Binomial Tree Option Pricing in F#

This post will look at implementing the binomial tree algorithm in an imperative style, and refactoring it to be more functional.

The wikipedia page on the binomial options pricing model provides pseudo-code for the pricing of an American Put option.

That code can be implemented almost identically in F#.

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and is called as follows:

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Functional programmers have probably died a little on the inside on seeing that code, but one of the good thing about F# being multi-paradigm is that it’s easy to take code of this form and implement it, and test it for correctness before refactoring.

I did actually look at whether the results of the code were as expected at this point, but I’ll cover this later in this blog post.

The first thing to do is to change the initial values V to be created more functionally:

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Now, the main algorithm consists of two parts, an outer loop where each ‘level’ of the tree is calculated stepping up towards the root, using the results of the previous level’s nodes (the nodes nearest to the leaves). The inner loop iterates over all of the nodes at a given level calculating the option’s value at that node.

First off, the outer loop can be replaced with a recursive method:

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The next change is quite minor – it’s for each pass of the inner loop to create a new array, instead of mutating the vi array:

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This change now means that there’s no need for any mutable state, so the initial values can be created as a sequence instead of an array, and the inner loop can be written in a functional style:

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I find this code style is clearer to understand than following the array mutations to see what each part of the code is doing and how those parts interact.

If I was implementing this in C# I’d probably change the variable names to be more descriptive (e.g. strikePrice, riskFreeRate etc) but as one of the key advantages of F# is its succinctness it makes more sense to leave the well-known symbols in. Anyone implementing the algorithm with knowledge of the domain would know what the symbols mean without the more verbose names.

Validating the results

The calculated option value with the requested parameters is 4.486090. Running the EqutyOptions example in the .NET port of QuantLib, QLNet (http://sourceforge.net/projects/qlnet), with the same parameters gives the following results:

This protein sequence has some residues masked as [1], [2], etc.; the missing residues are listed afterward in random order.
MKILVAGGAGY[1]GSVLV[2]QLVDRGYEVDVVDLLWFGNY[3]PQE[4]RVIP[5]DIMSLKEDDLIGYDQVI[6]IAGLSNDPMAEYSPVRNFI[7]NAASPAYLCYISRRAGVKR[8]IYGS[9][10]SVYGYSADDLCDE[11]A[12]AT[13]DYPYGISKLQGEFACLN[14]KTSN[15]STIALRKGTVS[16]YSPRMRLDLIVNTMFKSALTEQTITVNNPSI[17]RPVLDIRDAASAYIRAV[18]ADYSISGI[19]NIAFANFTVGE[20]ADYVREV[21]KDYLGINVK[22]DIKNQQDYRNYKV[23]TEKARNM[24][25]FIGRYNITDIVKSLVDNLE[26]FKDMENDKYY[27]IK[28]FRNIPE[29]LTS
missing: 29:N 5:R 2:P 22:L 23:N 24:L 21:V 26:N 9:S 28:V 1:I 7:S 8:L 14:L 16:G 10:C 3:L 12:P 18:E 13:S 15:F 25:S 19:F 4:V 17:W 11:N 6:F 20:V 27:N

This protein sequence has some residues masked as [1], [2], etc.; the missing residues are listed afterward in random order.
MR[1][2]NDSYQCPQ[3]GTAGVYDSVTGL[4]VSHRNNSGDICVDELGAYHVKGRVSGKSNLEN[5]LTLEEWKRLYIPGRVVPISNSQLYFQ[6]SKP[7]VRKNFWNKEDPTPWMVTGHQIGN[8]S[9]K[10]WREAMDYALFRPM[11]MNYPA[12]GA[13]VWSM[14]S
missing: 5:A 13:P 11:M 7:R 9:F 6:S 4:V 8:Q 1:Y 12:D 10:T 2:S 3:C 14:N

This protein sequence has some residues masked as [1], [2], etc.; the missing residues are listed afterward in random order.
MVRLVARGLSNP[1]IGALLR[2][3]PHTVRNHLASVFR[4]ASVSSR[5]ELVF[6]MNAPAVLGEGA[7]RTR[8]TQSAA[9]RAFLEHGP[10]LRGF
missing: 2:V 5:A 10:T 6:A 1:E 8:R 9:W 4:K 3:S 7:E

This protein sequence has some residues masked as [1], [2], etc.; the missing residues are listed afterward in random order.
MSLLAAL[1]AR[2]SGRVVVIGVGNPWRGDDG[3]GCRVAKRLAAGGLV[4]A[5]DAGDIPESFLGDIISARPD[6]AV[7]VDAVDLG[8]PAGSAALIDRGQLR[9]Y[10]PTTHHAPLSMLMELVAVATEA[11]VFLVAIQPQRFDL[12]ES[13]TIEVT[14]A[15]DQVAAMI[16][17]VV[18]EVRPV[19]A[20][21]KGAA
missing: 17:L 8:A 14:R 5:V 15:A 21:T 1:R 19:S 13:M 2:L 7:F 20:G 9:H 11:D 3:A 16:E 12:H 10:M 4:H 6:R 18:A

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The figures are in the same ballpark, but the difference is curious.

Chapter 45 of GPU GEMS 2  creates the initial values in this way:

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This gives a result of 4.486375 which still doesn’t match QLNet, but is nearer.

The result of running the Cox version of Bubo’s code from here http://cs.hubfs.net/topic/None/59053 also equals 4.486375, which matches the results of using this initialisation function. As an aside, I like how that examples shows how F# partial function application allows the variations on the algorithm to be composed, and much more succinctly than using OO.

Bubo’s Tian model does match QuantLib’s result exactly. I’ll have to dig a bit deeper to figure out which variations on the binomial tree model these different examples are using.

The code is available here: https://github.com/taumuon/FSharp-Binomial-Tree

Metro Bullet source code

I’ve updated the demo that shows the Bullet Physics Engine in a DirectX 11 Metro application to build in the Release Preview drop of Visual Studio (original blog post: http://www.taumuon.co.uk/2012/04/bullet-physics-and-directx-11-on-windows-8-metro.html ).

The code needs some tweaks – I need to change the manifest, and change some stuff over to Platform::Agile, but it builds and runs so I thought I’d get it out there.

The code is available at: https://github.com/taumuon/Metro-Bullet